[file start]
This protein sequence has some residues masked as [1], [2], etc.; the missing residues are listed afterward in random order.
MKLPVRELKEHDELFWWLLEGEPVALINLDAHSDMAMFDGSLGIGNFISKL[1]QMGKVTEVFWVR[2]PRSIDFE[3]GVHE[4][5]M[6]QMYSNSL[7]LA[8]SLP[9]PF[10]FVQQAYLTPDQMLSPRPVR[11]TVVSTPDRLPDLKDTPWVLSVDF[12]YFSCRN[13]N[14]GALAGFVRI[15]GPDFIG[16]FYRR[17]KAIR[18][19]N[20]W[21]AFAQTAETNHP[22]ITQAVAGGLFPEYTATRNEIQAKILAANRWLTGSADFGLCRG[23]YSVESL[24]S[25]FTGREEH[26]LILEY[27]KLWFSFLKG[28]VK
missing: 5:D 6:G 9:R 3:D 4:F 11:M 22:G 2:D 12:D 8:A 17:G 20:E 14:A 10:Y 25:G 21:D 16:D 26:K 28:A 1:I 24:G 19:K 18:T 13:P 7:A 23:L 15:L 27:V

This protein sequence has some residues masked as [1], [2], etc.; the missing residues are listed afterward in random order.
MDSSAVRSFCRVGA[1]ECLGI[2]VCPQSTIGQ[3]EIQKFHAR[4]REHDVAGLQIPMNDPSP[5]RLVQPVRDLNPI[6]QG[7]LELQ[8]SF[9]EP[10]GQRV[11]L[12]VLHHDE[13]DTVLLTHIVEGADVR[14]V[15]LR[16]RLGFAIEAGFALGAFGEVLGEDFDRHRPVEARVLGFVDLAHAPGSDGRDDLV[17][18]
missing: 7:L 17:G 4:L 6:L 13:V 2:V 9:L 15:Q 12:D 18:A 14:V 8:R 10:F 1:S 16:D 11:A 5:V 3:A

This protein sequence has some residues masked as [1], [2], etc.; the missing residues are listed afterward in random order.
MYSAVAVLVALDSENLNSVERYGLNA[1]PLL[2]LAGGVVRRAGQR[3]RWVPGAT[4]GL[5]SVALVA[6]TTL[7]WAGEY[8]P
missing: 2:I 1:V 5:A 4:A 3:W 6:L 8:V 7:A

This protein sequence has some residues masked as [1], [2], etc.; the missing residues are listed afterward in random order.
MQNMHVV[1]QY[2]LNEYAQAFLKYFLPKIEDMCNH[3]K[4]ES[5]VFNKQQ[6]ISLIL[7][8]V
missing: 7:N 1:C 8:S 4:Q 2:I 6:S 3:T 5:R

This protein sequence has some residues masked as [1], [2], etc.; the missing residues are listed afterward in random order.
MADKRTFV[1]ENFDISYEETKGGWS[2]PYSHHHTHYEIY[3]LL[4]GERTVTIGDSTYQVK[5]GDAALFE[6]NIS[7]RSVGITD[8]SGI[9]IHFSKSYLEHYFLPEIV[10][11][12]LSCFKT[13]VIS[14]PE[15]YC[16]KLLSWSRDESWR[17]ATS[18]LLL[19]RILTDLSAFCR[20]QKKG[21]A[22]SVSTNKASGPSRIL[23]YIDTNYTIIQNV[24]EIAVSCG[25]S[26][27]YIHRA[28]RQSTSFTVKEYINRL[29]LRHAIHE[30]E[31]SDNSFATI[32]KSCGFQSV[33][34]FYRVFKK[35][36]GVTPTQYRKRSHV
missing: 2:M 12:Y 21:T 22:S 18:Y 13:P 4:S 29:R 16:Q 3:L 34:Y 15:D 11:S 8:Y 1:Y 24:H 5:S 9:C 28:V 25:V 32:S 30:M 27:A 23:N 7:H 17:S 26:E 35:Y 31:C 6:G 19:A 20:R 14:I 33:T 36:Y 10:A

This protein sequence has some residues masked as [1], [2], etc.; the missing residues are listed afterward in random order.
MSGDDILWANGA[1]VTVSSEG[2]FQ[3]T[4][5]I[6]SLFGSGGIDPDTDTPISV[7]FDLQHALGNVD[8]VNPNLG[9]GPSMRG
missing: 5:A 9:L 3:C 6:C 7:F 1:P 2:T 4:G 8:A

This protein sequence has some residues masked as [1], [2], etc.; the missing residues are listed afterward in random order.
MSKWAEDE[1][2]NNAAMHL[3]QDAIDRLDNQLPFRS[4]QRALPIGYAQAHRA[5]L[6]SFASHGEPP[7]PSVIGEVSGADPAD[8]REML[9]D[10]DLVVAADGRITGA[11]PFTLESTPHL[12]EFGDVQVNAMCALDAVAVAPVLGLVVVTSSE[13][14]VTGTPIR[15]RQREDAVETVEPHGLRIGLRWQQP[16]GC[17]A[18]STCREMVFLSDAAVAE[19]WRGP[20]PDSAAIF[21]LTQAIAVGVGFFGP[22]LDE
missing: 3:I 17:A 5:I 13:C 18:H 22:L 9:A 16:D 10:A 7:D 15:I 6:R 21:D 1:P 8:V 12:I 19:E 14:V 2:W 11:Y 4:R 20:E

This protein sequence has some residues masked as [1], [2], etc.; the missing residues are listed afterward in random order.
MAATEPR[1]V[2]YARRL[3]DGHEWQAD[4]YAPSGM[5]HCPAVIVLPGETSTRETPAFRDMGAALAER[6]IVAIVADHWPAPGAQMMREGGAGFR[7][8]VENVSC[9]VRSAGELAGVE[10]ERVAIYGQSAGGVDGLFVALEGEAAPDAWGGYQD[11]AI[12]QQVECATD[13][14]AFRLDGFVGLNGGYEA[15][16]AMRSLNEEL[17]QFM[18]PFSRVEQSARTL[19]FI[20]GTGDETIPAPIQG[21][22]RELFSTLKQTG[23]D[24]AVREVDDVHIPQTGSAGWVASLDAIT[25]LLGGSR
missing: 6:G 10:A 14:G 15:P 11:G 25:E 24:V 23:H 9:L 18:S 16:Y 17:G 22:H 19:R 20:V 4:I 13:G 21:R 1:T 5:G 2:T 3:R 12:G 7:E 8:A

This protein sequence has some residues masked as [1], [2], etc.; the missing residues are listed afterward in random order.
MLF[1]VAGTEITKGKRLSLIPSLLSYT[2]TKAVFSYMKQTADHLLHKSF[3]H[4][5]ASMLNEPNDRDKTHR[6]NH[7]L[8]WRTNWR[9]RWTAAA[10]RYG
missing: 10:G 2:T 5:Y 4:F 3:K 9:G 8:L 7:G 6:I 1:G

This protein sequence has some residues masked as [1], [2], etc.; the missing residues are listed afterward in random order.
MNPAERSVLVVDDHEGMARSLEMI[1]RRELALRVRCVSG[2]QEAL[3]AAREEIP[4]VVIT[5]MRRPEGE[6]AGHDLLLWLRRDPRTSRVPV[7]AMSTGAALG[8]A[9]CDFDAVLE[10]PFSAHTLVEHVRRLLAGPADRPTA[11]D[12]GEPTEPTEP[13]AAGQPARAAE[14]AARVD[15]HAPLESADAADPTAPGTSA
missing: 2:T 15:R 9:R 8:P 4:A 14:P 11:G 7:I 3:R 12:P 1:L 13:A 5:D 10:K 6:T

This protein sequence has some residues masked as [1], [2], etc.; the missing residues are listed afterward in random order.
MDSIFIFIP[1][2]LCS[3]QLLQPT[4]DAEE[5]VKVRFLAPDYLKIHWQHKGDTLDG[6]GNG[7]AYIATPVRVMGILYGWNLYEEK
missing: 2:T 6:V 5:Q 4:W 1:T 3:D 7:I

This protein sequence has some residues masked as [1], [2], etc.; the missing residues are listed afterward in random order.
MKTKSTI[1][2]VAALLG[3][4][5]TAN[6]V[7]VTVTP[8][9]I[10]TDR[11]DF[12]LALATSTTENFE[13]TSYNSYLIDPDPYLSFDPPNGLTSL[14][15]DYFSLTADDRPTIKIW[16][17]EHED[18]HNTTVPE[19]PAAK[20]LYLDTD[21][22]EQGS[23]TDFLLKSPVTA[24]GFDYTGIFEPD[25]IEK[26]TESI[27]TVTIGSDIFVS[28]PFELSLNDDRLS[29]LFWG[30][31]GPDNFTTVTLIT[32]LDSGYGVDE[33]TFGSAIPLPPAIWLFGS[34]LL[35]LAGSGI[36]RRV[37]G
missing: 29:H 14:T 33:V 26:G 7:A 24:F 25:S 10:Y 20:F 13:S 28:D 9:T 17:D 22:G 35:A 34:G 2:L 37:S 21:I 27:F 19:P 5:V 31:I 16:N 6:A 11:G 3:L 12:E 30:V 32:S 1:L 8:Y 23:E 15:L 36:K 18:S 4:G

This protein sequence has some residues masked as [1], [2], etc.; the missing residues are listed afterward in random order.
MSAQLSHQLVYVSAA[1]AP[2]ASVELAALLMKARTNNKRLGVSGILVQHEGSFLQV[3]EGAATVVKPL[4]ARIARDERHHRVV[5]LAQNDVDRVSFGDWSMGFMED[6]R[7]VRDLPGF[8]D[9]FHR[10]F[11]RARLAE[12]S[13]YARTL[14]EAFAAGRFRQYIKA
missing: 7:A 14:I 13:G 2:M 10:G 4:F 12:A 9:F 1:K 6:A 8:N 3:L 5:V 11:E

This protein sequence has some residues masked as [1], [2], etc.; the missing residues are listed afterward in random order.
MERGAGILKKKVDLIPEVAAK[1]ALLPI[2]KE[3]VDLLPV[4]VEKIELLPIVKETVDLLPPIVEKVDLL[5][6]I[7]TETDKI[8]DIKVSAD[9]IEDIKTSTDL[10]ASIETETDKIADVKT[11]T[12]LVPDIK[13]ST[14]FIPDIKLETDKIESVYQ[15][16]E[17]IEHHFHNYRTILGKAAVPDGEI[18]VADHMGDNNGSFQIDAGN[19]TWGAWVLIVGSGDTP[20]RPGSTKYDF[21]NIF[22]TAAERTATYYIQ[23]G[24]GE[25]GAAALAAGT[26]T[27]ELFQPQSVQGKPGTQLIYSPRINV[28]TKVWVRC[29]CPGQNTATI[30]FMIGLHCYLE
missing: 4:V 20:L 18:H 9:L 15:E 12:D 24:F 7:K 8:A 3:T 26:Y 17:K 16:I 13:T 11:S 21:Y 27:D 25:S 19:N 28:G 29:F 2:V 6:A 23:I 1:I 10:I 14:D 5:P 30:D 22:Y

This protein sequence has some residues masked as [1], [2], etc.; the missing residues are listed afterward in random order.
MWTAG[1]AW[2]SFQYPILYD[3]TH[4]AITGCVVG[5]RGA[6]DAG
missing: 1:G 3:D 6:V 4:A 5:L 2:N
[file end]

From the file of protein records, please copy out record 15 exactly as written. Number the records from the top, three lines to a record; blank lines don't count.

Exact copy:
This protein sequence has some residues masked as [1], [2], etc.; the missing residues are listed afterward in random order.
MWTAG[1]AW[2]SFQYPILYD[3]TH[4]AITGCVVG[5]RGA[6]DAG
missing: 1:G 3:D 6:V 4:A 5:L 2:N